1. Background

The healthcare setting has been recognized as an appropriate and promising venue for counseling and prescribing physical activity to increase the activity index of the population 1, 2, 3, 4, 5. When done adequately, Healthcare Professionals’ initiated physical activity (PA) counseling is moderately effective, resulting in short-term (12 months) improvements in patients’ physical activity (PA) levels 6. Research shows that healthcare professionals have access to a large proportion of the sedentary population 7, 8 and therefore, physicians have been identified as having a critical role in addressing the prevalence of physical inactivity 9. Health care professionals(HCPs) have the best opportunity to question and counsel patients about the importance of physical activity as many people go to them for lifestyle advice 2, 3, 10. They are therefore considered to be well positioned to champion the course of prevention of chronic diseases by prescribing physical activity during standard consultation 1, 4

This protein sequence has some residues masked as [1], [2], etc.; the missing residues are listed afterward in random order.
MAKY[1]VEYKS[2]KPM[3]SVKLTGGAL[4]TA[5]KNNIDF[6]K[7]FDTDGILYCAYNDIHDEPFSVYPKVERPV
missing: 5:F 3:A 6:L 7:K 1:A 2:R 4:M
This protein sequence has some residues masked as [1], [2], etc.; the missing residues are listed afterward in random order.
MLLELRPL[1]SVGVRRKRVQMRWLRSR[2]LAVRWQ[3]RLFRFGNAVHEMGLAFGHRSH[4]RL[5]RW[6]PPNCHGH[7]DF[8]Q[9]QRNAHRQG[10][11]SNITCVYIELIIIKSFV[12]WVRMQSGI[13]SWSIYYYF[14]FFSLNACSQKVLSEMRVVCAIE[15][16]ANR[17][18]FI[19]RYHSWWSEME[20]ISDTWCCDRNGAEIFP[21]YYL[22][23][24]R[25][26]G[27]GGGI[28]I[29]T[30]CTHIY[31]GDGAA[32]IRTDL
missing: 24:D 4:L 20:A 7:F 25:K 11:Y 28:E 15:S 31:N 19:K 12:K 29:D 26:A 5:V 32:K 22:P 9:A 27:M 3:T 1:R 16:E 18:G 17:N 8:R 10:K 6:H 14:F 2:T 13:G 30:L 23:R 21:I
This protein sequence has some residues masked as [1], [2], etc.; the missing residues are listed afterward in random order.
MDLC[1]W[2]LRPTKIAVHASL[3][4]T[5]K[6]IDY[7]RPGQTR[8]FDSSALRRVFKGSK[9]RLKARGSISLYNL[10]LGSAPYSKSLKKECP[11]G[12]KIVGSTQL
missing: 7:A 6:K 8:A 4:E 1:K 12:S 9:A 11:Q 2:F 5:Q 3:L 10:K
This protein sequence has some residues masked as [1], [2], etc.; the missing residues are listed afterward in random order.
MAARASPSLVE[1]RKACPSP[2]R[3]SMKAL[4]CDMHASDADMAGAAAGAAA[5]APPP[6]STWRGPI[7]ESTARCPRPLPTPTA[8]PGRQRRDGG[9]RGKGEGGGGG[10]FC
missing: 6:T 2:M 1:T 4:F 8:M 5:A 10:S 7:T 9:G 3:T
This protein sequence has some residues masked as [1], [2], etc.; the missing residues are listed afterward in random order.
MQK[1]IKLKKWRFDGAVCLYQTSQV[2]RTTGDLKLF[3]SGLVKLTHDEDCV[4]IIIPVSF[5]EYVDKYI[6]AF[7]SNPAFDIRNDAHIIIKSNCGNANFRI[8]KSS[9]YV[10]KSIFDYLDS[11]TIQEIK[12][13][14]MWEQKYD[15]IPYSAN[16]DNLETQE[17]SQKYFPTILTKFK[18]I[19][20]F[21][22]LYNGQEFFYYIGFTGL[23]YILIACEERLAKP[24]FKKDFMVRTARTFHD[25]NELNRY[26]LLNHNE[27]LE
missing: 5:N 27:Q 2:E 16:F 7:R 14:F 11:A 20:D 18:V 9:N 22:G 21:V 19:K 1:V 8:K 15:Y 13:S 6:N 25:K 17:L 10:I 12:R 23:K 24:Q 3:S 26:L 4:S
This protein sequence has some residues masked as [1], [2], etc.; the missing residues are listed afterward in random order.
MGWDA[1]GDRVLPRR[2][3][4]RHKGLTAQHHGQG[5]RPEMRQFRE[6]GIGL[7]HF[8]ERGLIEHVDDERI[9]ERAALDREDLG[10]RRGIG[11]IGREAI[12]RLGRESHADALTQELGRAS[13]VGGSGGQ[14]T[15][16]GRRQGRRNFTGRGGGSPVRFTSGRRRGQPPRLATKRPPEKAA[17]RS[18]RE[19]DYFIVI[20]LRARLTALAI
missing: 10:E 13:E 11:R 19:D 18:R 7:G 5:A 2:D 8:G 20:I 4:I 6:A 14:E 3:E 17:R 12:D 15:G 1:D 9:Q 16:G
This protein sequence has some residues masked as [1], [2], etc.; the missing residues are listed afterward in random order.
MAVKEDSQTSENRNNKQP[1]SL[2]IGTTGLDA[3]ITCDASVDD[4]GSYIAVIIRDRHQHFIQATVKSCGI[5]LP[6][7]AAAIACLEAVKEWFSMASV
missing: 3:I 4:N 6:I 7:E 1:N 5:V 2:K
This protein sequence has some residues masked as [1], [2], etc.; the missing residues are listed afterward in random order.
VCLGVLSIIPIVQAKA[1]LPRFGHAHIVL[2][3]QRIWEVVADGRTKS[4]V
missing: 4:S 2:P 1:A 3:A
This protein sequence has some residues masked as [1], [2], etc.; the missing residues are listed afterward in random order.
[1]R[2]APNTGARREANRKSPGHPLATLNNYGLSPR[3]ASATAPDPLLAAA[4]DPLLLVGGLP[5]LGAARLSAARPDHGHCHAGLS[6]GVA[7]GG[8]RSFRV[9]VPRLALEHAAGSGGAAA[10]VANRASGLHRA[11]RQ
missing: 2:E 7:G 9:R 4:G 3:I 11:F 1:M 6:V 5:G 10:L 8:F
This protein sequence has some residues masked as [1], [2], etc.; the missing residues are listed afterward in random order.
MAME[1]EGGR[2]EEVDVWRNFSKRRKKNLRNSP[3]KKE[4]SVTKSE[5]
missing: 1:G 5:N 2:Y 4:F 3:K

Counseling by physicians and other healthcare professionals (HCPs) has proven to be useful in helping patients improve their lifestyles 6. However, research shows a gap in practice of exercise prescription 4. Studies show that despite physical activity (PA) counseling and referral schemes being part of health care systems in the United Kingdom 11, Sweden 12 Switzerland 13 and Brazil 8, rates of PA counseling by physician and other HCPs still remain unacceptably low in countries with available data 2.

A recent study conducted on Australian general practitioners (GPs) found the proportion of respondents with high knowledge and confidence in giving physical activity advice has failed to increase over the last seven years, despite several education initiatives conducted during this period 14. Gnanendran, Pyne, Fallon, & Fricker 15 found out that majority of physicians said they sometimes (17%) or often (51%) discuss physical activity with patients. In Mexican health care setting 16 found that approximately 48% of physicians reported that they always ask patients about their physical activity levels. A study done by 17 found that only one-fourth of the doctors (25.3%) ‘always asked and advised’ their patients regarding physical activity (PA). With similar findings was a study done by 18 among Canadian primary physicians, where only 26.2% assessed patient fitness as part of a physical examination or through a fitness test.